What is Psychological Safety? Meet Leila Entezam
I have known Leila Entezam for several years and she has this amazing ability to bring wonderful people together to support each other, learn together and laugh too. She works at the intersection of two worlds. She says those worlds are business and psychology. She is also known by her clients to be an amazing listener and then idea generator for meaningful change and impact. I met with her to learn more about her work in psychological safety.
Sherry: How did you decide to focus on psychology and neuroscience?
Leila Entezam (LE): I was meant to be in both worlds it seemed – first, I had an interest in serving people. Then, I was the one that friends would seek out and go to for advice. On the neuro side, I was pre-med and neuroscience seemed very interesting and so I fell in love with it. I became more and more fascinated with the brain. As I became immersed in the Pre-med program at UCSD with discussions about the brain, shared beliefs about our behavior and how this works inside our organizations my focus became clear. Today it has really become increasingly mainstream.
Sherry: Tell me more about what psychological safety means.
LE: It is this idea that people want to be comfortable being their whole selves all the time. You don’t have separate selves. I want respect and openness to be myself all the time. Today, authenticity is expected and valued. Maybe ten years ago in a corporate setting we were not talking about being an authentic self. Today we are hearing and seeing the importance of this from all generations.
As individuals we are wired to work collectively to create environments that we foster with others. It is increasingly necessary to experience trust and feel safe. The brain does not function at its best when in a heightened stress state and we are not designed to be in that mode for long periods of time. We need to have the freedom to speak out and will endure and thrive if we feel safe.
Sherry: How well is this concept understood – that our brain needs safety?
LE: It is definitely understood, especially as we embrace wellness and wellbeing in our workplaces and in our discussion about hybrid arrangements of work.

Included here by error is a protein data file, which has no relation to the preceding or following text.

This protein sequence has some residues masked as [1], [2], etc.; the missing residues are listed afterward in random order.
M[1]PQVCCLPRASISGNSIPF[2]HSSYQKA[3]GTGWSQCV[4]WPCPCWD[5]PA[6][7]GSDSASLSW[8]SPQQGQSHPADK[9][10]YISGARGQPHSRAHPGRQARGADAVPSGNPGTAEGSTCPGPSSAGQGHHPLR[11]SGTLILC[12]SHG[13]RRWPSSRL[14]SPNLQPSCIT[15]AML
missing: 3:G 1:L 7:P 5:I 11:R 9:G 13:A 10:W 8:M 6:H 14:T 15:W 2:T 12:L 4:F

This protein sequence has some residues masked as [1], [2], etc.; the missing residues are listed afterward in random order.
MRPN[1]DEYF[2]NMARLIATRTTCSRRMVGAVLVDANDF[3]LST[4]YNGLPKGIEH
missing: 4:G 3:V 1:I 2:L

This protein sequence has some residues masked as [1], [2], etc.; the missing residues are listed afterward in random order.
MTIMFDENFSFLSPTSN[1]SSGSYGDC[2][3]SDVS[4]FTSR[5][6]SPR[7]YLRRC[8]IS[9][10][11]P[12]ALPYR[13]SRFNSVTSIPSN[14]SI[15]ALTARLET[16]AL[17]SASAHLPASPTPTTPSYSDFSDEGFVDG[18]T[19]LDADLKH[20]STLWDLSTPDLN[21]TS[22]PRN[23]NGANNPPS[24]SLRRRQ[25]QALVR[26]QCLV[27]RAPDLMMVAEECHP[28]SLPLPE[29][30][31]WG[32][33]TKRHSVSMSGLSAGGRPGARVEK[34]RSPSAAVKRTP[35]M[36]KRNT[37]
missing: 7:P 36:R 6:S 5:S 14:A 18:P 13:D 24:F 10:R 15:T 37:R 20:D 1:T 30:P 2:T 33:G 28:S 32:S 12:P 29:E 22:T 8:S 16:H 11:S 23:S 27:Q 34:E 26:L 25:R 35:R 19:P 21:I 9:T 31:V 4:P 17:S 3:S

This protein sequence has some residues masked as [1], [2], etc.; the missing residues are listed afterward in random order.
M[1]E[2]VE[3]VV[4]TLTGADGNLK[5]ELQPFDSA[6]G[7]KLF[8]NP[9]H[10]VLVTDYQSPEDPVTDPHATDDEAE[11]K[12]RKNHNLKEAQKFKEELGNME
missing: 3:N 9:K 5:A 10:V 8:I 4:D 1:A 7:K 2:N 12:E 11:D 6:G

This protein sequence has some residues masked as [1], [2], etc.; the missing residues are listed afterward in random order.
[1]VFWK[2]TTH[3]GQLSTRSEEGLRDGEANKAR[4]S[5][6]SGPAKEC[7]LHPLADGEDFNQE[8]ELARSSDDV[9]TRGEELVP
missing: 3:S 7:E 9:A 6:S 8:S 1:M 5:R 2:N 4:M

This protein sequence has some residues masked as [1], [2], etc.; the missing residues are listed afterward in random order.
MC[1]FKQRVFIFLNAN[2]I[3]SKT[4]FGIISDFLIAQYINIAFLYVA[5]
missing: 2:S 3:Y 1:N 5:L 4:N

Sherry: What are the attributes of a “brain – conscious” culture?
LE: A brain conscious culture places significance on creating psychological safety as part of their core values. They build and embrace empathy and trust, and in return this contributes to peaceful brain states. Then we see greater productivity and innovative thinking. Imagine if you were thinking about survival every day, how much bandwidth would you have to pay attention to creativity, productivity or innovation. It would be exhausting. We see the stress that the pandemic has placed on all of us and that is why the conversation about wellbeing has been raised up by leaders who understand the human side of their business and the value of wellbeing.
Sherry: How do we learn this?
LE: Through books, classes, consultants, other literature. There is an abundance of teachings available. People like Brene Brown, Amy Edmondson, and Dan Siegel to name a few.
I am being asked to help in communication, collaboration, individual leader development so that all of us can show up authentically and with empathy.
Sherry: Has the virtual work environment impacted our sense of safety in teams or with our bosses?
LE: It has made it harder to create a sense of safety. The human side of us can more easily disengage in a zoom call. If I am face to face, I can feel the energy in the room, I can determine how people are reacting.
Your brain has to work harder through this – from an emotional perspective you are tasked more in these different ways, like losing a lot of social and personal cues. The world is clearly staying virtual and or a combination of work modalities so we hope to see continued growth in being more effective in this space as we learn and acclimate.
Sherry: What do you recommend we do to take care of our own wellbeing during such crazy unpredictable times?
LE: We can do simple things – let me suggest a few. One is having a trust circle, a small group of people, you feel safe with and who you can trust. Having that makes a difference. Be active, exercise and consider journaling, or meditating. All of this allows us to re-set and re-energize.
And quiet the noise. We are constantly receiving stimulation, so create some down time, without “doing.”
Sherry: What can leaders do to support us?
LE: Leaders have the ability to model the right behaviors. They can walk the talk and actively create environments that support the individual to be at their best. If a leader is true to him or herself, they become a great role model for the team. For example, there can be one Friday a month we are taking extra time for “connecting” lunch or a zoom workout class together – show examples of where you are stepping into this.
More from Leila
At the intersection of the two worlds (business and psychology), I’m a translator, an interpreter, and a connector. I listen for the need, then strategize on ways to create meaningful change and impact. My resume can provide more details on the scope of this work, awards, publications, etc., but a resume is a menu of my many gigs along the way of making me who I am, it doesn’t paint the picture of how I feel about what I do. You’ll have to meet me in person to fully understand that.
Let’s get started!